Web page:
Even assuming that Officer Gimbel’s testimony at the suppression hearing was in-part inconsistent with his testimony at the preliminary hearing, Petitioner does not point to any facts that suggest that Officer Gimbel testified at the suppression hearing with the willful intent to provide false testimony, or that the testimony was material to the Court’s findings, much less that the Government knew or should have known that Officer Gimbel’s testimony at the suppression hearing would vary significantly from his testimony at the preliminary hearing.

Therefore, relief on the basis that the Government relied upon perjurious testimony to obtain Petitioner’s conviction, in violation of Petitioner’s due process rights, shall be denied.

C. Petitioner’s Conviction as a Felon in Possession (Ground 5)

Lastly, Petitioner challenges his sentence, stating both that he was improperly categorized as a “felon” for purposes of his conviction under 18 U.S.C. §922(g), and further, that he was improperly sentenced under the Armed Career Criminal Act, 18 U.S.C. § 924(e), because his three prior convictions did not qualify for the enhancement in that statute. See § 2255 Pet. 12, 13. In support of these assertion, Petitioner mistakenly relies on the Fourth Circuit’s opinion, United States v. Simmons, 649 F.3d 237 (4th Cir. 2011), which Petitioner contends stands for the proposition that “only people who could have actually faced more than a year in prison (custodial time) for their crimes qualify as felons under federal law.” § 2255 Pet. 12 (emphasis in original). Petitioner’s challenges to his conviction under § 922(g) and to his sentencing enhancement under § 924(e) both raise issues related to his prior criminal record. The Court, however, addresses each point separately.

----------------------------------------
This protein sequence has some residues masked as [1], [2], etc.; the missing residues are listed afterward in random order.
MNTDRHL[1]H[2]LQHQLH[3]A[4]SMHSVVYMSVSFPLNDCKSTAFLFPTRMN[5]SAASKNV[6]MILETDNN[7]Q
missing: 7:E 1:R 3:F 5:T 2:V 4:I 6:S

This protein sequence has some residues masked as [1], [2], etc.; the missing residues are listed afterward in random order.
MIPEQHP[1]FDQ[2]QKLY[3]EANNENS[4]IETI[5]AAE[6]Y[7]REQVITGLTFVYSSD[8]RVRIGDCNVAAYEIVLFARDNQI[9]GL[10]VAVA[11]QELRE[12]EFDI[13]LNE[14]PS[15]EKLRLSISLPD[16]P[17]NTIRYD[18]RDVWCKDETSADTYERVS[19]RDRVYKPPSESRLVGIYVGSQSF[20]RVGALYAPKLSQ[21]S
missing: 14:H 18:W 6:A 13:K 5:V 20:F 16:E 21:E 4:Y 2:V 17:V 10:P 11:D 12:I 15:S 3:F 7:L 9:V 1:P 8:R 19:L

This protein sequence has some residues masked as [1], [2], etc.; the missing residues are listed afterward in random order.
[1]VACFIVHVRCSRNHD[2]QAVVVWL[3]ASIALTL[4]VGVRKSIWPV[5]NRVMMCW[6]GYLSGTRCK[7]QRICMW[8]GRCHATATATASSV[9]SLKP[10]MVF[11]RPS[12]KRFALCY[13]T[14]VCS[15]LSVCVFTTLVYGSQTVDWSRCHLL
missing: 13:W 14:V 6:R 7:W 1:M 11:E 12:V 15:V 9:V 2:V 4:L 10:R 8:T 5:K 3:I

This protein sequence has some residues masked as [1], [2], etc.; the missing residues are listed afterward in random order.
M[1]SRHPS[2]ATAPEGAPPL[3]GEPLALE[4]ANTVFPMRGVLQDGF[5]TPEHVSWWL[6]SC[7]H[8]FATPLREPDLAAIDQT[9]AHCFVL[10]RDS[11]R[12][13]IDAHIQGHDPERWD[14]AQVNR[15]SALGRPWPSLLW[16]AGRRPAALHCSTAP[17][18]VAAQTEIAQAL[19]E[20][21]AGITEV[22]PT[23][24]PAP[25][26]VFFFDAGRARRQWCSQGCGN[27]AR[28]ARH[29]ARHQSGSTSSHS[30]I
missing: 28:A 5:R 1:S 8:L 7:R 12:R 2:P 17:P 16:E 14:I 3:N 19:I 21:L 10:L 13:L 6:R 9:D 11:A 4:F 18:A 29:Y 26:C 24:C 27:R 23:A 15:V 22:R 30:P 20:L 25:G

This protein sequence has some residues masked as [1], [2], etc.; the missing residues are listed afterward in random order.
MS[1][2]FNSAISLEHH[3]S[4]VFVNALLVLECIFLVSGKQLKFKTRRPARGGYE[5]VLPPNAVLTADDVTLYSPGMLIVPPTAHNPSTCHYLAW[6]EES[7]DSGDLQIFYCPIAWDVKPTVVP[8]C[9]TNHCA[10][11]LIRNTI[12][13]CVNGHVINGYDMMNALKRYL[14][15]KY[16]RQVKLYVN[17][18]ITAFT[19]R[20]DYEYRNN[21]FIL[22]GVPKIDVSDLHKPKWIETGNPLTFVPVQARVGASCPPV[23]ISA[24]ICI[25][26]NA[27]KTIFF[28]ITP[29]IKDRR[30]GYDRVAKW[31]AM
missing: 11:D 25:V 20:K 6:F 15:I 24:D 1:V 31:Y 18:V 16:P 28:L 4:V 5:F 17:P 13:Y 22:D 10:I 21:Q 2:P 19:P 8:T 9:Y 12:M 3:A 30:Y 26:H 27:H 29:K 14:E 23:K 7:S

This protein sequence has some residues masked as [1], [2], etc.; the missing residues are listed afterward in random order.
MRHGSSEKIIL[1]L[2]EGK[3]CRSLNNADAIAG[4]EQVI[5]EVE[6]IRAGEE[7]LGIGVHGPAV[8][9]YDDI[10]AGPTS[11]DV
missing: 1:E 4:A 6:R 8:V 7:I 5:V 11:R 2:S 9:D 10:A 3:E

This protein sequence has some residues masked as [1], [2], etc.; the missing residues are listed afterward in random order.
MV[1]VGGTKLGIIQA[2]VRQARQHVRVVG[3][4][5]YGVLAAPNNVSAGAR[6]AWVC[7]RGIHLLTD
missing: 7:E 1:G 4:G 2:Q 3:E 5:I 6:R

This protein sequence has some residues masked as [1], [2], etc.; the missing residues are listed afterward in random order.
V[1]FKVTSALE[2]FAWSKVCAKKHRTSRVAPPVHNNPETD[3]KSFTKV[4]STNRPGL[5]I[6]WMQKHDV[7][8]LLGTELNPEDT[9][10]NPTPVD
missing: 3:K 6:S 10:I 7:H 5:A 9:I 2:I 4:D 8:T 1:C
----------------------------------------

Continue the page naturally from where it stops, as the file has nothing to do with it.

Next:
1. Petitioner’s conviction for possession of a firearm in violation of 18 U.S.C. § 922(g)